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(brāl), in astronomy, a small asteroidasteroid,
or minor planet,
small body orbiting the sun. More than 300,000 asteroids have been identified and cataloged; more than a million are believed to exist in the main belt between Mars and Jupiter, with many more in the Kuiper belt
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 notable because it has the same atypical geologic composition as the larger asteroid VestaVesta
, in astronomy, the fourth asteroid to be discovered. It was found in 1807 by H. Olbers. It is the third largest asteroid in size, with a diameter of c.326 mi (525 km). Its average distance from the sun is 2.36 astronomical units, and the period of its orbit is 1,325 days.
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. In 1999 the space probe Deep Space 1 passed within 16 mi (26 km) of Braille's surface, the closest flyby ever of an asteroid. Braille measures only 1.3 mi (2.1 km) by 0.6 mi (1 km). Its orbit is highly elliptical; its periapsis, or closest point to the sun, being midway between earth and Mars, and its apoapsis, or furthest point from the sun, is more than three times further from the sun than the earth is. In addition, much of Braille's orbit is a considerable distance above or below the ecliptic, the plane in which the planets circle the sun. Because of its orbit and geologic composition, it has been suggested that Braille was torn from Vesta, which has a huge crater, as the result of Vesta's collision with another celestial body.
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A system of written communication for the blind in which letters are represented by raised dots over which the trained blind person moves the fingertips.
McGraw-Hill Dictionary of Scientific & Technical Terms, 6E, Copyright © 2003 by The McGraw-Hill Companies, Inc.


Louis . 1809--52, French inventor, musician, and teacher of the blind, who himself was blind from the age of three and who devised the Braille system of raised writing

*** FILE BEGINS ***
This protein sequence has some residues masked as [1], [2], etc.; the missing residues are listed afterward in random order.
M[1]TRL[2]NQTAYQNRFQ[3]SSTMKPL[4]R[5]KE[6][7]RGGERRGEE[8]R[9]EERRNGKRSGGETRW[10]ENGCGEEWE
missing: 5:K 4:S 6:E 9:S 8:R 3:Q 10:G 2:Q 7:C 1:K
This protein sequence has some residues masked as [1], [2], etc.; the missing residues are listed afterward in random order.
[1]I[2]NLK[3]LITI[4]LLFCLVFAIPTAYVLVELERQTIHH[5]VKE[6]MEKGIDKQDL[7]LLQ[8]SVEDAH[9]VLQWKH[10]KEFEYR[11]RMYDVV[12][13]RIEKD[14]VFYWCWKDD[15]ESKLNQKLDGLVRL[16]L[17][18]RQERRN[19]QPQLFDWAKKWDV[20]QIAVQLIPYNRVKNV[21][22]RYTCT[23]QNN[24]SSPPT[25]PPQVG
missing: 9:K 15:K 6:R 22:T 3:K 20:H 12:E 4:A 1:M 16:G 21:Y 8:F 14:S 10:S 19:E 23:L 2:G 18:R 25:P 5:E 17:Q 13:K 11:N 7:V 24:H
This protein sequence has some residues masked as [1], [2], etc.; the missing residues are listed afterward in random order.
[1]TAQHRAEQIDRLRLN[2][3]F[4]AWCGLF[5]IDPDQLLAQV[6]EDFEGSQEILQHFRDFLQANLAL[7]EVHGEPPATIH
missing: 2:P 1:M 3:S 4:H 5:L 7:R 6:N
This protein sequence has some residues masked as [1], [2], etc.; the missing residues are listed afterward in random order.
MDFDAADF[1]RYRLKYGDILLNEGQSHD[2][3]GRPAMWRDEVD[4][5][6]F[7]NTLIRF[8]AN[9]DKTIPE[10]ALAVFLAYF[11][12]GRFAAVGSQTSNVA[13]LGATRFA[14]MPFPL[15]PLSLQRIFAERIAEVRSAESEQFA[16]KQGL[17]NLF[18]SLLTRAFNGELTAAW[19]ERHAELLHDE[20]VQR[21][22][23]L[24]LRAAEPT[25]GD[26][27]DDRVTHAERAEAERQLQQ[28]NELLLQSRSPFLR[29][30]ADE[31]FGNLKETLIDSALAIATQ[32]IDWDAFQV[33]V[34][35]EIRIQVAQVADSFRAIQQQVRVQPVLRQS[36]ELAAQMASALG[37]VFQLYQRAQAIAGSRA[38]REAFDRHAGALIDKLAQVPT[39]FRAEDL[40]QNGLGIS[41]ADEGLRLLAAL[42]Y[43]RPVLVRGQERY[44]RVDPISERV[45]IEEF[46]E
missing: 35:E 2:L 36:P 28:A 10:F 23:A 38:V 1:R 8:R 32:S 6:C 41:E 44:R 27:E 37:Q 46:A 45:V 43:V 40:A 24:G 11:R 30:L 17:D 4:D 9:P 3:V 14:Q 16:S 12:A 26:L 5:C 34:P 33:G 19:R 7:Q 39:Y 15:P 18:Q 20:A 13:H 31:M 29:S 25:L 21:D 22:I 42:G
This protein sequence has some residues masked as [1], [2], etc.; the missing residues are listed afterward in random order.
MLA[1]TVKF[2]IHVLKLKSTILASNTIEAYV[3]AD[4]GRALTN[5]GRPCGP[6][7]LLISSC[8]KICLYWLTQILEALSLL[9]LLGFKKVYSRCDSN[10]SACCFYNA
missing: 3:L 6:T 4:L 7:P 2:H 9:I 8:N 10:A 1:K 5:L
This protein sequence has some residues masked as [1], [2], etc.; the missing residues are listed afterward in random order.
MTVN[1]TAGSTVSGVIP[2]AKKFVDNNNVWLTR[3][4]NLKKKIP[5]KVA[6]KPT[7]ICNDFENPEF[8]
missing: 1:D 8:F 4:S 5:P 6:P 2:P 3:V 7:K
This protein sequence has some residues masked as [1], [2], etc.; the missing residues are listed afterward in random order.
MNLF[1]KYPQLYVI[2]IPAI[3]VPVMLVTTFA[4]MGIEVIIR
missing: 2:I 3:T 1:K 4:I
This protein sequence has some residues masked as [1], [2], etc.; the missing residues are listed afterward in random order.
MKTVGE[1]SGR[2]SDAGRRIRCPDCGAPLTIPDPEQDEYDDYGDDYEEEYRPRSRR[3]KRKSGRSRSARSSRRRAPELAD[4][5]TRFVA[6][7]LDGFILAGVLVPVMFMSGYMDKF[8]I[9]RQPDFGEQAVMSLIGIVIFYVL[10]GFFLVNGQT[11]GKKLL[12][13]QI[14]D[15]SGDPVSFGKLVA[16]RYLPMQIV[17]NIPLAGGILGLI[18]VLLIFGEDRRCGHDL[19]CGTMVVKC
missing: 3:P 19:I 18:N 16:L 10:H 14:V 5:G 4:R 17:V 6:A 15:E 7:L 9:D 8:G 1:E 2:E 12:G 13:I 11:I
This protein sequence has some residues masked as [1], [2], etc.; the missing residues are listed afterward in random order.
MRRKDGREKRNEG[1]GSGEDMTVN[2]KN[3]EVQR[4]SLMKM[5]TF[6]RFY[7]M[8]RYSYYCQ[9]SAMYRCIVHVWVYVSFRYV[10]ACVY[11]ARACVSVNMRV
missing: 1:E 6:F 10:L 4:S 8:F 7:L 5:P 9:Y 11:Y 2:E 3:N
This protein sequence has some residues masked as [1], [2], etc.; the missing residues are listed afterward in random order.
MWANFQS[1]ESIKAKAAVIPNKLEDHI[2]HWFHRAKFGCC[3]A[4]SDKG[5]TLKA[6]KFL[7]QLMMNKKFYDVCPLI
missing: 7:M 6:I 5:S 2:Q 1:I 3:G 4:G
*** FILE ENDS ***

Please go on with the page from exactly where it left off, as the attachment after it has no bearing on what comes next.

Collins Discovery Encyclopedia, 1st edition © HarperCollins Publishers 2005


(human language)
/breyl/ (Often capitalised) A class of writing systems, intended for use by blind and low-vision users, which express glyphs as raised dots. Currently employed braille standards use eight dots per cell, where a cell is a glyph-space two dots across by four dots high; most glyphs use only the top six dots.

Braille was developed by Louis Braille (pronounced /looy bray/) in France in the 1820s. Braille systems for most languages can be fairly trivially converted to and from the usual script.

Braille has several totally coincidental parallels with digital computing: it is binary, it is based on groups of eight bits/dots and its development began in the 1820s, at the same time Charles Babbage proposed the Difference Engine.

Computers output Braille on braille displays and braille printers for hard copy.

British Royal National Institute for the Blind.
This article is provided by FOLDOC - Free Online Dictionary of Computing (
References in periodicals archive ?
Teachers, who were the sole instructors of the original Brailler, pushed back at the proposed idea of a 21st century upgrade that would take them out of the driver's seat.
Leo Burgess is the first pupil in Wales to use the hi-tech Cosmo Electronic Brailler
"Students learn to live independently, and job skills training is vital." The students use specialized equipment such as a brailler, computers with synthesized speech, a machine that converts print into tactual vibration, and talking-book cassette players.
This includes textbooks, restaurant menus, accessible technology, and computer software such as Visual Brailler, an app that works with iPad[R], and the "Indoor Explorer" personal navigation app recently launched at the Louisville airport.
The most frequently used tool was the Perkins Brailler (n = 76), followed by refreshable braille displays (n = 17), braille notetakers (n = 16), embossers (n = 7), Perkins SMART Braillers (n = 5), Mountbatten Braillers (n = 4), slate and styli (n = 4), and the electric Perkins Brailler (n = 3).
It may mean the transcription of a textbook with the Brailler machine or computer training at cost for some individuals.
Another subject used a Perkins brailler to record her responses, which were later transferred to the appropriate answer form for scoring.
White visited the children at BHMS to show them how a cane is used, let them type words on a Brailler, and answer questions.
Readers will find a wealth of practical and essential information such as how to teach a student to put a sheet of paper in the Perkins Brailler, how to interline braille so that a sighted teacher or parent can read it, and how to teach editing when using a Perkins Brailler or a braille notetaker, among many others.
The club donated $1,340 toward the purchase of the Mountbatten Pro Brailler, which is intended to allow the pupil to participate more fully in class, according to Elizabeth S.
Kamei-Hannan and Lawson (2012) found that students were engaged in writing tasks for extended periods and with higher quality when using the braille note taker with its unique features that were not present with the Perkins brailler. Bouck, Flanagan, Joshi, Sheikh, and Schleppenbach (2011) utilized a computer-based voice input, speech output (VISO) calculator to study how students completed basic mathematics problems, with a focus on efficiency as compared to the students' typical approach to calculation.